The better solution would be to insulate and finish it off. For that there are a couple of important points:
* Make sure you don't have insulation in the floor.
* Make sure there's a ridge vent in the roof and soffet vents, as well as space next to the roof. (One can buy cheap styrofoam panels to achive that, if desired.) The basic idea is that the wood in the roof needs venting so that moisture doesn't get trapped in there and rot it. A little research should make that all clear. The general design of a cathedral ceiling is that hot air rises out through the ridge vent, pulling fresh air in through the soffet vents, providing a flow between the roof structure and the back of the insulation.
Once you've taken care of the venting, insulate ceiling and walls, add a vapor barrier, and drywall it.
I'm assuming you don't have any horizontal bracing and that there are just low kneewalls on the sides. If there is bracing it needs to stay. Drywall around it.
If the sidewalls are low kneewalls, it might make sense to move in your finish walls and leave room in the eaves for storage.
And what about skylights? You probably want to add some window area and improve venting of the living space. That's something to plan before closing it up. (A note for maximizing skylight benefit: If you frame a 4" depth around the top and bottom of the skylight you can graduate that up to the 6" or 8" roof depth for a better look and more light. It's hard to explain. If you look at a typical skylight you'll see it's set deeply into the roof framing. The glass may be 8" or more from the ceiling plane. Imagine that inset as a cardboard box. What I'm suggesting is to "fold out the top and bottom flaps" of the box for a larger opening on the ceiling side.)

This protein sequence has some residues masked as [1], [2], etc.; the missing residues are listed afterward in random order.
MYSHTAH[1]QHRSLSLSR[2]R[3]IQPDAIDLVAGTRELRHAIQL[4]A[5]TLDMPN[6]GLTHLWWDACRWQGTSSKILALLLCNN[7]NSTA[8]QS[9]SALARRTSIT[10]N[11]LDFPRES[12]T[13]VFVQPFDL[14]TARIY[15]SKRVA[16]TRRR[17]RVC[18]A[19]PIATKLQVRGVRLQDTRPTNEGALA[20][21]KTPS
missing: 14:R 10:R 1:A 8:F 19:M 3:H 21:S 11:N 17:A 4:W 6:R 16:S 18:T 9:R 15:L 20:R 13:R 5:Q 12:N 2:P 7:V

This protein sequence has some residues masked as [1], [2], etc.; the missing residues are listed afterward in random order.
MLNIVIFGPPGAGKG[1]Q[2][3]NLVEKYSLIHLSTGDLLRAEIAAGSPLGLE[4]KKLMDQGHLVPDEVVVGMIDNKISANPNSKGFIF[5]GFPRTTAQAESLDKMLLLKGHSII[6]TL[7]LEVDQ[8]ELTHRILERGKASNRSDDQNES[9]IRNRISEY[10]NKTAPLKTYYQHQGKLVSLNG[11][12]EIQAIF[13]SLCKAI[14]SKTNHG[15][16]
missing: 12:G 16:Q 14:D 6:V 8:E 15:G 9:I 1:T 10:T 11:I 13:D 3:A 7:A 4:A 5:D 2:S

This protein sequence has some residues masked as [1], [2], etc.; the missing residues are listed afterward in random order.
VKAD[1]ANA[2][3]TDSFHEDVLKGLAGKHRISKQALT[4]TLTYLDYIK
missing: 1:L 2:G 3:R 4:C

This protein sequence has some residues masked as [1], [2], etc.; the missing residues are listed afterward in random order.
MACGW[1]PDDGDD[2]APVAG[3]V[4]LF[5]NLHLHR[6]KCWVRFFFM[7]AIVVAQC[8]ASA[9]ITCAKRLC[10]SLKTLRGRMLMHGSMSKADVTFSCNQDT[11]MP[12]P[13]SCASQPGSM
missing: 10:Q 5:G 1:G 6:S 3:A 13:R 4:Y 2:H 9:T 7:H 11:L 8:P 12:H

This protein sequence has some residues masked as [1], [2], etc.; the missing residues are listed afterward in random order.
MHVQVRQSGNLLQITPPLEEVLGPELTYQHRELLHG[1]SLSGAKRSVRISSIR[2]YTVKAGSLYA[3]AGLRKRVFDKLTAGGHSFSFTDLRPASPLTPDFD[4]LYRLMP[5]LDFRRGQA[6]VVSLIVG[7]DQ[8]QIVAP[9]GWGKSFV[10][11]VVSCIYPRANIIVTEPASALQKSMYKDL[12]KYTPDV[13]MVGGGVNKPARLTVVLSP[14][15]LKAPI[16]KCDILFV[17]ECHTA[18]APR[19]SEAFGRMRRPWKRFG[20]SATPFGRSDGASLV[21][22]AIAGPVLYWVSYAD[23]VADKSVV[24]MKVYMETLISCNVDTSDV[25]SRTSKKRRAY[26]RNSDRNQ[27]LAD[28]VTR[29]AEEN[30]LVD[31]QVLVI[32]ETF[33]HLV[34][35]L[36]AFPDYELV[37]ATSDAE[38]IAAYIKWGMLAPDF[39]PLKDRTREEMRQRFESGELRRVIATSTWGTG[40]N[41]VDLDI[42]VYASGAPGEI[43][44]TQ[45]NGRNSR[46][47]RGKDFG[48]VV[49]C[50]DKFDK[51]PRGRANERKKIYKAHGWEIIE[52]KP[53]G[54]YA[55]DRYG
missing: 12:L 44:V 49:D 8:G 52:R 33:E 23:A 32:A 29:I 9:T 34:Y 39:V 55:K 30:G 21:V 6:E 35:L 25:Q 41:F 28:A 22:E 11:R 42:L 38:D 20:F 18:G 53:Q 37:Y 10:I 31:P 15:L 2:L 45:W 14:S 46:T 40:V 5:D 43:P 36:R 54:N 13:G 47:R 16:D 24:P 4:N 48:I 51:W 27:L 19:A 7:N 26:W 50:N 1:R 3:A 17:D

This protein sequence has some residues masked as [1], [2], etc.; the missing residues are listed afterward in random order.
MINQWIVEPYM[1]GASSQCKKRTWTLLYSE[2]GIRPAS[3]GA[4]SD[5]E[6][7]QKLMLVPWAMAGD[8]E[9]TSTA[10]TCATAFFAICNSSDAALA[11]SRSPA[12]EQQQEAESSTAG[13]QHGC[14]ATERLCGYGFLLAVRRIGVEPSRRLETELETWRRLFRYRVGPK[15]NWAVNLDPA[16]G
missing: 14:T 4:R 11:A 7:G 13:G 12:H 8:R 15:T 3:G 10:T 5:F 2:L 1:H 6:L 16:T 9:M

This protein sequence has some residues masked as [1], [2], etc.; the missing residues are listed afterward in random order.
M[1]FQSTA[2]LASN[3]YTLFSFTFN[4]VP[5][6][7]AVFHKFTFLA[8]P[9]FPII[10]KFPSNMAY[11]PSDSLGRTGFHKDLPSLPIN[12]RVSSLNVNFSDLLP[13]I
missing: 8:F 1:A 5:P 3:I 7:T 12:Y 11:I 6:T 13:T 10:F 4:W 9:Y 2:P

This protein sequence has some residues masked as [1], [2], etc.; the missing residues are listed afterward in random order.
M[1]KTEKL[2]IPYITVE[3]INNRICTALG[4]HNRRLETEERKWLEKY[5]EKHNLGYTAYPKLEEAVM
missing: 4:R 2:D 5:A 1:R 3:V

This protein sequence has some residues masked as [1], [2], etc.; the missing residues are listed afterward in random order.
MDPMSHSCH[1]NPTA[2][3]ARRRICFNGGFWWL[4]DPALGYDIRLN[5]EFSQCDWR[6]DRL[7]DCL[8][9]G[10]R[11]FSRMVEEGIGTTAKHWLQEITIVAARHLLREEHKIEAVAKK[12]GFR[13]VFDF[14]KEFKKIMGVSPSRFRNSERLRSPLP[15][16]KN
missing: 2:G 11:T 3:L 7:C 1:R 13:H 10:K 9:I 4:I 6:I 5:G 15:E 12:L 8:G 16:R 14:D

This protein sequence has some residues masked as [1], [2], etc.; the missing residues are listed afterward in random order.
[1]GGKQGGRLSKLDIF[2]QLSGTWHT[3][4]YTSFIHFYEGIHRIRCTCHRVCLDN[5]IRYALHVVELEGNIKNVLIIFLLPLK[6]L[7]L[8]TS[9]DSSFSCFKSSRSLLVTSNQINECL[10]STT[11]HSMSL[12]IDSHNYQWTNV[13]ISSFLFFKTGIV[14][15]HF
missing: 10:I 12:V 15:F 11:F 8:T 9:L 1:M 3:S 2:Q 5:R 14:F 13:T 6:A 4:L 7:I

However you do it all, just remember that you want insulation behind the living space and free air flow behind that. Vapor barrier is certainly a good idea. It will help by retaining humidity in the winter. It will also be required by some codes. But don't use fiberglass with foil facing to get a barrier. Staple plastic around the entire interior for a good seal.
Another issue is building permits. Do you plan to get a permit? Is there a local building commision? In a typical old New England house there could be lots of issues that an inspector is not willing to grandfather in: Narrow stairway up to the attic, insufficient window surface, etc. Before you decide to get a permit, make sure there aren't any problems like that.
|I have a large, unfinished attice, with ceiling height of ~ 10 feet | at the peak. Currently there is no insulation on the roof or side | walls. In the summer it is extremely hot, refrigerator like during the | Connecticut winters. I am sure the attic temps extremes adversely | effect the temps in our living area, the first two floors. | | I would like to add insulation, but unsure how to proceed. Do I add | battt insulation; with or without a vapor barrier? Would it be | prudent to also add add a radiant barrier. Can I apply sheet rock over | the suggested insualtion, to have a "finished' room? | | dave | | BTW I am new to this site, after I saw a link on another site. I am | sure impressed with the breadth of advise here - Great Find !! |